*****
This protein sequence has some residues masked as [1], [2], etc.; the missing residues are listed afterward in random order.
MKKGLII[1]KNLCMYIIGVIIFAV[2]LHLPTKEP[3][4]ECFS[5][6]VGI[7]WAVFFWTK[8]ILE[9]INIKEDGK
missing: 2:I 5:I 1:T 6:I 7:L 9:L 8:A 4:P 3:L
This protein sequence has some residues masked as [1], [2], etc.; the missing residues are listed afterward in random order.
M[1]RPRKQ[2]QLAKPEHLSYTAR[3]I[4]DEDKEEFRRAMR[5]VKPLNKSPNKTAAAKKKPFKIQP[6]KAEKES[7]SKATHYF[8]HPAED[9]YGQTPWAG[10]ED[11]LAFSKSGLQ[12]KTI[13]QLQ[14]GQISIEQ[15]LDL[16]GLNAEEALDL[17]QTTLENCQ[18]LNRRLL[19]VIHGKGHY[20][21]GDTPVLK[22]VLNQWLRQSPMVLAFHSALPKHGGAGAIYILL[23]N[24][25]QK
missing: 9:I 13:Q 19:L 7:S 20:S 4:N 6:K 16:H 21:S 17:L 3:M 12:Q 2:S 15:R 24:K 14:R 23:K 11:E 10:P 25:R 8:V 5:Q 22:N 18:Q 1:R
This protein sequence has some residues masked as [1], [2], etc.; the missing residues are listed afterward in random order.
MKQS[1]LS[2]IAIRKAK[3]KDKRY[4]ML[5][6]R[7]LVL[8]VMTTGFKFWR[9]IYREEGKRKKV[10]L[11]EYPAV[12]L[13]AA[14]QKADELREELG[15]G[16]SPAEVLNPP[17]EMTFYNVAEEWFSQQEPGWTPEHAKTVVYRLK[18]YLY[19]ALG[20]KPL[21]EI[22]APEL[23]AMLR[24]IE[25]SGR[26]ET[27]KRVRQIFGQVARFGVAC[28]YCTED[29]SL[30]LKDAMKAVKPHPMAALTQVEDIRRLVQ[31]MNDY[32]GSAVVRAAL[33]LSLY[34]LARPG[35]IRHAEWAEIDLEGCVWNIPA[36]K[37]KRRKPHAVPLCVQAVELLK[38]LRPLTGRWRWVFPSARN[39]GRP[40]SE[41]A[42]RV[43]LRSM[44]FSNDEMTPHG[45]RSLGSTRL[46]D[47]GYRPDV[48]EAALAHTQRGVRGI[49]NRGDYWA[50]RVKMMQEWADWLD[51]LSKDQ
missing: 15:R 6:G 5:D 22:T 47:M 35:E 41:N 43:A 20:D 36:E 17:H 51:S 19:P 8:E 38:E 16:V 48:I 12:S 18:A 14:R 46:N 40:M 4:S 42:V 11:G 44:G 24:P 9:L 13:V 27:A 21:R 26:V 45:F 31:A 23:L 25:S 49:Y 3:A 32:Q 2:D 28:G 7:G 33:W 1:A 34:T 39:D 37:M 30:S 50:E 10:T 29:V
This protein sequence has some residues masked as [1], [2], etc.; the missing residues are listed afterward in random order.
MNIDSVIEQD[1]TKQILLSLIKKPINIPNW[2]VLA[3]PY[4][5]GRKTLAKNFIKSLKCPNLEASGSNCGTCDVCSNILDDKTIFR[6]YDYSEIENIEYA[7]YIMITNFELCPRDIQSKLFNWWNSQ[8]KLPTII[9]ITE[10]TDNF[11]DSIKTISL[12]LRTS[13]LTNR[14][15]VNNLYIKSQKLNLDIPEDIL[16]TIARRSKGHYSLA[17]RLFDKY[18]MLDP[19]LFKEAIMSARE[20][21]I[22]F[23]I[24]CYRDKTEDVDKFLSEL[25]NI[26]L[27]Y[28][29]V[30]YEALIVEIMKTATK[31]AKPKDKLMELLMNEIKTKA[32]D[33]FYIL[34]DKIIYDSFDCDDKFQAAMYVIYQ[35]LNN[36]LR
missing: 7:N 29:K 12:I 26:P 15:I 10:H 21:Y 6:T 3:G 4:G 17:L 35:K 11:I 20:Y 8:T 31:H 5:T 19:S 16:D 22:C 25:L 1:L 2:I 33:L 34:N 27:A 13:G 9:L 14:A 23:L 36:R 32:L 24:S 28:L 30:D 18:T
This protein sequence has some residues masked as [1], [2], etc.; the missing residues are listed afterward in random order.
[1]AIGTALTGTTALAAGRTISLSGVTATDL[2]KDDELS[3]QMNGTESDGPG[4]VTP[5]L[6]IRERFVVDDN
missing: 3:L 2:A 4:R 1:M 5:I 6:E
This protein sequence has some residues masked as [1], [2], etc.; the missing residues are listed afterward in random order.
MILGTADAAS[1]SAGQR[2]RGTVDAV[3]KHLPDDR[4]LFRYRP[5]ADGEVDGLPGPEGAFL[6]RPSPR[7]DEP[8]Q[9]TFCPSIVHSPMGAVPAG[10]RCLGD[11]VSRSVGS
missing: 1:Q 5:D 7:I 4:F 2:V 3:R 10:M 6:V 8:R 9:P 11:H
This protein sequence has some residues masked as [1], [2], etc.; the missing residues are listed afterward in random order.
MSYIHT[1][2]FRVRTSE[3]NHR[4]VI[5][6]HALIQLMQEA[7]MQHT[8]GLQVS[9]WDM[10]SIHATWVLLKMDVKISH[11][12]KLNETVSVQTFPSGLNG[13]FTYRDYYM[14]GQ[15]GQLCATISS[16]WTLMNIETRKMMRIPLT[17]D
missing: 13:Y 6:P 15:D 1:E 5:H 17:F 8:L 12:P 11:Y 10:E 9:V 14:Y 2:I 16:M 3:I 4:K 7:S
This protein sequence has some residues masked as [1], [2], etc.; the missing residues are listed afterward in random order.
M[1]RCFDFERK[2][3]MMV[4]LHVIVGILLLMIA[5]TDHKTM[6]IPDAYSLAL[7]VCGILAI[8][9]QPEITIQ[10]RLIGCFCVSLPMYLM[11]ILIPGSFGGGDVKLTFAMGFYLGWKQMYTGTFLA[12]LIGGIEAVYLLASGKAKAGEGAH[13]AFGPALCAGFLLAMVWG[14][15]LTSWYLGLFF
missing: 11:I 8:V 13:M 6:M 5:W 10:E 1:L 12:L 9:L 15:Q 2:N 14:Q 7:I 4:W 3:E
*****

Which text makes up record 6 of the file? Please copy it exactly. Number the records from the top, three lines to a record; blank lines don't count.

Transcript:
This protein sequence has some residues masked as [1], [2], etc.; the missing residues are listed afterward in random order.
MILGTADAAS[1]SAGQR[2]RGTVDAV[3]KHLPDDR[4]LFRYRP[5]ADGEVDGLPGPEGAFL[6]RPSPR[7]DEP[8]Q[9]TFCPSIVHSPMGAVPAG[10]RCLGD[11]VSRSVGS
missing: 1:Q 5:D 7:I 4:F 2:V 3:R 10:M 6:V 8:R 9:P 11:H